A Bartholomew County educator who earned widespread admiration for almost 20 years has succumbed after a three-year battle with cancer.
Columbus East High School social studies teacher Tony Pottorff, 49, died of complications resulting from advanced breast cancer at about 5:30 p.m. Friday in his home, according to a family friend. Family members were at his side, the friend said.
After receiving the news, Columbus East Social Studies department chairman Greg Lewis spoke with sadness and emotion in his voice.
“This is a giant that we have lost on so many levels,” Lewis said.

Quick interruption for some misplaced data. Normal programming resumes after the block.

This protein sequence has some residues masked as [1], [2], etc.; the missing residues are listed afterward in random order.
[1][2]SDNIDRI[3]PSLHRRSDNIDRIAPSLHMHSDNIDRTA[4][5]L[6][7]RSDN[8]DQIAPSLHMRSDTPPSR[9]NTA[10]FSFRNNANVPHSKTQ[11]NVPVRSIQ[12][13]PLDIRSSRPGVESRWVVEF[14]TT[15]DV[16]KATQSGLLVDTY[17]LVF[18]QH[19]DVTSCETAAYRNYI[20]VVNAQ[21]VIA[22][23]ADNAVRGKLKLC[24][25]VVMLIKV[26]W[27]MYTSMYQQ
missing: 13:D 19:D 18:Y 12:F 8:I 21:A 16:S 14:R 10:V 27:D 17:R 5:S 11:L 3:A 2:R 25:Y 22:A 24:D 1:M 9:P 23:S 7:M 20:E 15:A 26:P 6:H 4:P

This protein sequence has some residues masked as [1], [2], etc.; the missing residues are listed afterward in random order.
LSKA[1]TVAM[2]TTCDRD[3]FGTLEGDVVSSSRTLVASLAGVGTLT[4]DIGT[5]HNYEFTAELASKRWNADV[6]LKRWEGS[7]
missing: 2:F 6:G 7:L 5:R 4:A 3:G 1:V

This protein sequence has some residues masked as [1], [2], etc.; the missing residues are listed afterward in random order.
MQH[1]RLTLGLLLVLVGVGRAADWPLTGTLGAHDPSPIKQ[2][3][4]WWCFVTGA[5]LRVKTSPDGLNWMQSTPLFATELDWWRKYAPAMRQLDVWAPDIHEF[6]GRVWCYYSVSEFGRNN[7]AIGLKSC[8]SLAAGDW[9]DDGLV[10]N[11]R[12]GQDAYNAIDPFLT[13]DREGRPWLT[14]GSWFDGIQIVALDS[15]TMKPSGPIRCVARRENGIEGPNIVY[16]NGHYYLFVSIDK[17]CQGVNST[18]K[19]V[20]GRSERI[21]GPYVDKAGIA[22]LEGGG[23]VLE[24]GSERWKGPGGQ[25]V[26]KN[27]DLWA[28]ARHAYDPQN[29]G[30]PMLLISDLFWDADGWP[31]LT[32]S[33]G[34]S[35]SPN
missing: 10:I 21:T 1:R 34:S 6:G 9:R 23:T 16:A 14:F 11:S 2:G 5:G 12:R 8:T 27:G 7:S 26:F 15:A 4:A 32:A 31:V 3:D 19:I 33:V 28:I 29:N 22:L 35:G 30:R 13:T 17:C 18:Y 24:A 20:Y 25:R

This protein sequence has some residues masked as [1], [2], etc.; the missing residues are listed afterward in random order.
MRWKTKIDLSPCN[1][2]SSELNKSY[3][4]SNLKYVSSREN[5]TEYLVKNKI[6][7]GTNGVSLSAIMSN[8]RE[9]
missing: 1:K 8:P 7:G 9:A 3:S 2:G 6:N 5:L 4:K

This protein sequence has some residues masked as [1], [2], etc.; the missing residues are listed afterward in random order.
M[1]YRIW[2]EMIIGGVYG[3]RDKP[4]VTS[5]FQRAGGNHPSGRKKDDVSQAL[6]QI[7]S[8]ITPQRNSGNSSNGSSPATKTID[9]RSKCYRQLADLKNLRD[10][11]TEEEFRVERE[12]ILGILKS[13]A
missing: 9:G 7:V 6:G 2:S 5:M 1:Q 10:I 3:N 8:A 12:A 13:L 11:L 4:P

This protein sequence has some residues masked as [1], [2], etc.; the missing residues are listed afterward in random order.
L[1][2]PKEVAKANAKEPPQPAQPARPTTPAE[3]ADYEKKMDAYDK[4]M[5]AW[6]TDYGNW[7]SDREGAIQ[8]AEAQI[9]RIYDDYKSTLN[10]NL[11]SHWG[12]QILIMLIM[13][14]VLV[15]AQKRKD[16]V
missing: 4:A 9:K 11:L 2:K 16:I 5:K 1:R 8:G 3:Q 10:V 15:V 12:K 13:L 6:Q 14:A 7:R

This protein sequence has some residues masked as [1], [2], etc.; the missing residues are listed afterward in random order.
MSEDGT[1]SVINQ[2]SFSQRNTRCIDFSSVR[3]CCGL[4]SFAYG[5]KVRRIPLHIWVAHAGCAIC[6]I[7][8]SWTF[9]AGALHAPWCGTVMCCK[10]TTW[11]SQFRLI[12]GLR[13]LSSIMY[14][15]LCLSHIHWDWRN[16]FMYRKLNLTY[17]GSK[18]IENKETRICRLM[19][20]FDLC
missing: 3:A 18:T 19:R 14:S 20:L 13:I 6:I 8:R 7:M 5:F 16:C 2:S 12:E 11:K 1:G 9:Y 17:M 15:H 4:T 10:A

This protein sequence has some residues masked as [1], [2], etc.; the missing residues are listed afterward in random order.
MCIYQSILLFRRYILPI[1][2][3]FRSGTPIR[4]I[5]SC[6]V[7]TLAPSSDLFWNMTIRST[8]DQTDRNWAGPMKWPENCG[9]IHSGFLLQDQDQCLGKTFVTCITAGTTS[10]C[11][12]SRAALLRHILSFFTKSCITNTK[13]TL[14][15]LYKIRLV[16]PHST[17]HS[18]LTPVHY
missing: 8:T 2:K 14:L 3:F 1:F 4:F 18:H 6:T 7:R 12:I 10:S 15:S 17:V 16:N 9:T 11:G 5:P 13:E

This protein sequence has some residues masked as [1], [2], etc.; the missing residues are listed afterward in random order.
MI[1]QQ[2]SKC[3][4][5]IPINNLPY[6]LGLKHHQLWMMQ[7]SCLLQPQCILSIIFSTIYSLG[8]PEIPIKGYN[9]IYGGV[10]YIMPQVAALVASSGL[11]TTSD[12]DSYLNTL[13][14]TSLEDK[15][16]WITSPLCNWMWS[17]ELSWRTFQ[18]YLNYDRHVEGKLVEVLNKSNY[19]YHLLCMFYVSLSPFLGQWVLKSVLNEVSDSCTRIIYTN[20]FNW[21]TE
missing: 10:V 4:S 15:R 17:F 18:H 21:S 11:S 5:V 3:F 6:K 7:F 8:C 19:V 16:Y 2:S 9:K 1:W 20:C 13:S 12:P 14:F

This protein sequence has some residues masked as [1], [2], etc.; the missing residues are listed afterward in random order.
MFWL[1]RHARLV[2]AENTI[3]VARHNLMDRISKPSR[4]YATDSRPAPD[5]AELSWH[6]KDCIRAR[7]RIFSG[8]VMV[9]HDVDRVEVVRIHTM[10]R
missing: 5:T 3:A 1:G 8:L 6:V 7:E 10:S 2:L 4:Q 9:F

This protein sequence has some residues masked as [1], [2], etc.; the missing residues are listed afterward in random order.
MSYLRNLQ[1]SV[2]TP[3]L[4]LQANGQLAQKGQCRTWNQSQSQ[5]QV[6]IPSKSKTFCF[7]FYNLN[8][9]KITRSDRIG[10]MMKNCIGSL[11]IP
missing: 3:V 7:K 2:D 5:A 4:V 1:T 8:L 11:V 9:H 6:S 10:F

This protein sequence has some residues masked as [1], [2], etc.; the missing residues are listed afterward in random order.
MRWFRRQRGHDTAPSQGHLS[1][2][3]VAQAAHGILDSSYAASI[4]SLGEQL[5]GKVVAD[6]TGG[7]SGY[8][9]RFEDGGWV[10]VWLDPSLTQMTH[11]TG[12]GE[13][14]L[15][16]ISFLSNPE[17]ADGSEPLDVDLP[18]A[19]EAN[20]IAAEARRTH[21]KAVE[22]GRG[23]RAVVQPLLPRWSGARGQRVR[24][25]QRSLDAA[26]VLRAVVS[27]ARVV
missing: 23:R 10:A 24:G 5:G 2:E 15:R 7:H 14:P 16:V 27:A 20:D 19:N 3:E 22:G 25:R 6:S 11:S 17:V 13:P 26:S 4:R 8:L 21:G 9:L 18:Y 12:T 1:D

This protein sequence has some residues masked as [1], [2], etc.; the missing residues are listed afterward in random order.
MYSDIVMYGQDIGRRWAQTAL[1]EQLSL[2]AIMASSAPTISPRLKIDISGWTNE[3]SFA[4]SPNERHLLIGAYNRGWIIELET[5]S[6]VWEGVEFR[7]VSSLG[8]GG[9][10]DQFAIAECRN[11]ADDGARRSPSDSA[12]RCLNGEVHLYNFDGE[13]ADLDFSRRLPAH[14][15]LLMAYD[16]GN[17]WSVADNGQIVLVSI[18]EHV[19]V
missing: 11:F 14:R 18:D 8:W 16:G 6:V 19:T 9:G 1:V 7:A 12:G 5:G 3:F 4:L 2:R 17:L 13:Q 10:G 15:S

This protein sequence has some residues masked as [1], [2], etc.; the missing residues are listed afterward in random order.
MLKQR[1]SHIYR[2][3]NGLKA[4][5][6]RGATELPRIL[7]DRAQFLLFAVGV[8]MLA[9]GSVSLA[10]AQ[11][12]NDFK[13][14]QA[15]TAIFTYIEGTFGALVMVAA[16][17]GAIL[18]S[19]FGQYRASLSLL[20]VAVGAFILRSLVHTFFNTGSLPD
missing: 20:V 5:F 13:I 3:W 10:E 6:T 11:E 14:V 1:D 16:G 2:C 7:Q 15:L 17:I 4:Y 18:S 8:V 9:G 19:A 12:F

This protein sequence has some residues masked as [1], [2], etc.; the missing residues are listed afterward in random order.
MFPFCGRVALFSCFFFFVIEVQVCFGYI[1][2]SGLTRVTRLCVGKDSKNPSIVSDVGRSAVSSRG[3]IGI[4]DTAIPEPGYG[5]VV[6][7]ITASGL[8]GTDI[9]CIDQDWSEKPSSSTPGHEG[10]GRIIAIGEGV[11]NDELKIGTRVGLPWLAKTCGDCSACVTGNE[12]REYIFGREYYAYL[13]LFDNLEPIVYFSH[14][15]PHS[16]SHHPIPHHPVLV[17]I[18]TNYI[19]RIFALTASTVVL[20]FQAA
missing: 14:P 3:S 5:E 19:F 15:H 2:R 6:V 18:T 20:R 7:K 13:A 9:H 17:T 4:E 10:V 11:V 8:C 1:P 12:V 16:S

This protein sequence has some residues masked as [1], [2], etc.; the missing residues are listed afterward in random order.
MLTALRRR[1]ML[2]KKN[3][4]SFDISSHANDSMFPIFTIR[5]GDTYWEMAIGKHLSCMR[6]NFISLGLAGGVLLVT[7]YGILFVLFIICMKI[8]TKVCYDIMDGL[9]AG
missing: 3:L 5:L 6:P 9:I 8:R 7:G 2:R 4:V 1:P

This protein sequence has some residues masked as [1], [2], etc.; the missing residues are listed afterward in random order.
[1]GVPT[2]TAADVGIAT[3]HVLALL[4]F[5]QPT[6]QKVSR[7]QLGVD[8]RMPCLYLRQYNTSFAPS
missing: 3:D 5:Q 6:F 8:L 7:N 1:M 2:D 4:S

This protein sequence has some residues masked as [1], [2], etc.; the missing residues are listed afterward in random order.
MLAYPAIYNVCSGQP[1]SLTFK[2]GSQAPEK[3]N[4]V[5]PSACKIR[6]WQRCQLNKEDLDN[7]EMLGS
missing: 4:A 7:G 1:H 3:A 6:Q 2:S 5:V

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The consummate teacher
After spending the first two years of his teaching career in Indianapolis, Pottorff transferred to East 19 years ago. Since that time, he has become a popular figure among the school’s alumni, as well as others throughout the Columbus area, according to multiple social media postings.
While initially hired to teach economics, Pottorff became licensed to teach every social studies discipline requiring a license: government, sociology, psychology, U.S. history and world civilization, Lewis said.
“And he taught each of those courses over the past 19 years,” the department chair said. “That’s absolutely unheard of. And Tony always taught with the greatest passion and professionalism. He was the consummate teacher.”